Pull your thread gently to gather your fabric strip. You don't need to gather it overly tight, but tight enough to create some flattering "ruffles." It will start to wind in on itself as you pull (second photo, below).

Cut a 3 1/2" inch square out of matching fabric. Find the center by folding it along both diagonals, and then unfolding it.

Thread your needle, and stitch the gathered fabric strip onto the square. Position it over the middle point. Wind the strip into a corkscrew as you move inward, stitching as you go along.

Trim the square away, leaving a smaller circle (below).

Sew and hot-glue a button onto the front.

You can add a piece of felt to the back for more stability, but because I was aiming for a super quick project, I decided to simply hot-glue the barrette to the back.

Enjoy your finished fabric flower! :)

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Blogger Lindsey said...

I love Birdsond Bows-so unique!

August 28, 2011 at 11:50 AM  
Blogger Burnetta said...

These would make neat flowers to decorate a cloth bag or purse also

September 5, 2011 at 9:51 AM  
Blogger Deanna McCool said...

I agree!

September 5, 2011 at 10:41 AM  
Blogger songbirdfeeder said...

I love this! I have saved material scraps (I have to hem a lot of tops since they're usually too long on me) and thought they would make pretty pins. The scraps should work with your pattern. However, I wasn't sure how to keep the edges from fraying?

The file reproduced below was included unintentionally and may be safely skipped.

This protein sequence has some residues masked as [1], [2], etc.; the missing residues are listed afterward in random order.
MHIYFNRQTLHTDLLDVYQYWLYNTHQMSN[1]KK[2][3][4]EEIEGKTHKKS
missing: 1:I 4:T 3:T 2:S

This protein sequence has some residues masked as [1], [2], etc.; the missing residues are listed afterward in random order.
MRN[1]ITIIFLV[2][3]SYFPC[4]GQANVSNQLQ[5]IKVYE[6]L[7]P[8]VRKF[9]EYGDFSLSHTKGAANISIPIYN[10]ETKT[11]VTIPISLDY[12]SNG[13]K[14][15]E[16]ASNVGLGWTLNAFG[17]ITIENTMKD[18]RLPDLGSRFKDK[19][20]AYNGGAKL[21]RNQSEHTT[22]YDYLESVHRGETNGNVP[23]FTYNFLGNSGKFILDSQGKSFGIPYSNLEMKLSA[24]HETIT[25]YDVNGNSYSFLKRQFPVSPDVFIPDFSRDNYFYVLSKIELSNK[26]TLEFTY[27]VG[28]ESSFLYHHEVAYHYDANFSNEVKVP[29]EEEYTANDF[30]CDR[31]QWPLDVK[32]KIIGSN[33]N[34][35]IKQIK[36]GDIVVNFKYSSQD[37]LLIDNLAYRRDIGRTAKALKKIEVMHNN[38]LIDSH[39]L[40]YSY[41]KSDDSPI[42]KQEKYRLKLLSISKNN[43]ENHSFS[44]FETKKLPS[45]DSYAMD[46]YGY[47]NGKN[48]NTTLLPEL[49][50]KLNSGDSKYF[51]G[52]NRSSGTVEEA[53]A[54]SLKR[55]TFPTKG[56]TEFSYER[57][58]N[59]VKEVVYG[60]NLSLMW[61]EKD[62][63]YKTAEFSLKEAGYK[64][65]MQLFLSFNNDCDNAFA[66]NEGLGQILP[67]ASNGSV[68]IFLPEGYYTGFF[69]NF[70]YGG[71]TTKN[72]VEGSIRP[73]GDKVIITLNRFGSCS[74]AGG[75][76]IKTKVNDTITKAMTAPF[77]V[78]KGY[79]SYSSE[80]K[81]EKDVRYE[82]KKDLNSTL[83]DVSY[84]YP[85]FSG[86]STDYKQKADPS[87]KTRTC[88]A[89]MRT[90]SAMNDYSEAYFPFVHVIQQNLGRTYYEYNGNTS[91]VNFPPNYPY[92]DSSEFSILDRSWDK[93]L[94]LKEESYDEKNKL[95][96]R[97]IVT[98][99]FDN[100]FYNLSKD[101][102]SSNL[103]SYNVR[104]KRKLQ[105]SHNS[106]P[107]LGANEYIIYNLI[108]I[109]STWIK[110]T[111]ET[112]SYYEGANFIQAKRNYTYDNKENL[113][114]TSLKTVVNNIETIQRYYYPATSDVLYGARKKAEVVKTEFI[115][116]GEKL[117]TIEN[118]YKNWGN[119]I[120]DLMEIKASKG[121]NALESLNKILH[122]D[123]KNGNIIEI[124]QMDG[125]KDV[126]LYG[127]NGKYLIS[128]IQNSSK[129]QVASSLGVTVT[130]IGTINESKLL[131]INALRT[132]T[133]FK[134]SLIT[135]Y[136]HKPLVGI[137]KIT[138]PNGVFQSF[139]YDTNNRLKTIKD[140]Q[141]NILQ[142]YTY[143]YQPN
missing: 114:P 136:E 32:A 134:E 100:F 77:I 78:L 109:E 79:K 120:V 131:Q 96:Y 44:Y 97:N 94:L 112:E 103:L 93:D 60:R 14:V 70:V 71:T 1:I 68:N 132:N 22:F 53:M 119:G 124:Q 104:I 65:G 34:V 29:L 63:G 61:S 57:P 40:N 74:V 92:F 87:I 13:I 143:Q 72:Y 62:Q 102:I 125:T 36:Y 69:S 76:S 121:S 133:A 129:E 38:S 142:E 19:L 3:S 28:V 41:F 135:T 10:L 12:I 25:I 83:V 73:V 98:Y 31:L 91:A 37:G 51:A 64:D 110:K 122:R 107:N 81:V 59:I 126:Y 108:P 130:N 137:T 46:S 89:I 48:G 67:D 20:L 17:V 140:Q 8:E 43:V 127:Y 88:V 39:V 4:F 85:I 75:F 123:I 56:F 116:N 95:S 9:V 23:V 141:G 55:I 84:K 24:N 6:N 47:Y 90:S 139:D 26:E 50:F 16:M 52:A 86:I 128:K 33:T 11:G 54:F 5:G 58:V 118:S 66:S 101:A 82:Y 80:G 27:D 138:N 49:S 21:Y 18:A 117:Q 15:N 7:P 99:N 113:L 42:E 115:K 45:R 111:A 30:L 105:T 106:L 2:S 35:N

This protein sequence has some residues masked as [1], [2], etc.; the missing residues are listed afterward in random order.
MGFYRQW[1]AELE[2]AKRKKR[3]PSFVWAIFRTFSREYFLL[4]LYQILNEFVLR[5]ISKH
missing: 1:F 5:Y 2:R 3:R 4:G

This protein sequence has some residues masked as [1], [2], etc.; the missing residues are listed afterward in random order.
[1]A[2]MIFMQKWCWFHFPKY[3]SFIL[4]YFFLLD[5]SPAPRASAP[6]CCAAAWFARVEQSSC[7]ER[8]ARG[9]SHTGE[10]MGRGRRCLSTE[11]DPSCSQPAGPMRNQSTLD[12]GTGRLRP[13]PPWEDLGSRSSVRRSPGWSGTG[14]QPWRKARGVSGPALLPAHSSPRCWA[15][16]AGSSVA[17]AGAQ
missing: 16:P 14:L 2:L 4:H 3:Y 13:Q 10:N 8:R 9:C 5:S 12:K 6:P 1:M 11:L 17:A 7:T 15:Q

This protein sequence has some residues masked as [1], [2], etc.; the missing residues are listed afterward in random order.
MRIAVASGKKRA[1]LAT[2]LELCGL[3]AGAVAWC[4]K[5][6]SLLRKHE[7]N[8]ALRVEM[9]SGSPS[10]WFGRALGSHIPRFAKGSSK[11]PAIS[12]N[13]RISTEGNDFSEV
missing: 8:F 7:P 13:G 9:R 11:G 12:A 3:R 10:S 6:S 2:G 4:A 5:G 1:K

September 5, 2011 at 11:05 AM  
Blogger Deanna McCool said...

The edges will still fray, songbirdfeeder, but since it's on the bias the fraying isn't too terrible. I made this with dupioni silk, which can fray a lot, and this flower is holding up well.

September 5, 2011 at 1:12 PM  
Blogger patricia said...

Very nice. Also very good and easy instructions to follow. Thank you.

January 28, 2012 at 5:56 PM  
Blogger Valerie said...

What is a "fat quarter"?

January 20, 2013 at 6:53 PM  
Blogger Lady Dragoness said...


A "fat" quarter is a quarter yard of fabric that is cut in a non-standard way. If you ask a clerk at the fabric shop to cut a quarter yard of material for you, what you will most often receive is a cut that's the width of the fabric (about 44 inches) by 9 inches long. A "fat" quarter is half the width of the fabric (often 22 inches) by a half yard or 18 inches.

February 11, 2013 at 12:40 PM  
Blogger Forever Christmas 1904 said...

I really love this idea! Silly question, although I have scraps of fabric, could one use ribbon also? Would any fabric strip work or does it have to be cut on the 45 degree angle? Thanks for your help!

February 17, 2013 at 2:46 PM  
Blogger Deanna McCool said...

Yes, you could also gather with a wide ribbon! It would give a slightly different look. :)

April 11, 2013 at 9:01 AM  
Blogger Deanna McCool said...


April 11, 2013 at 9:03 AM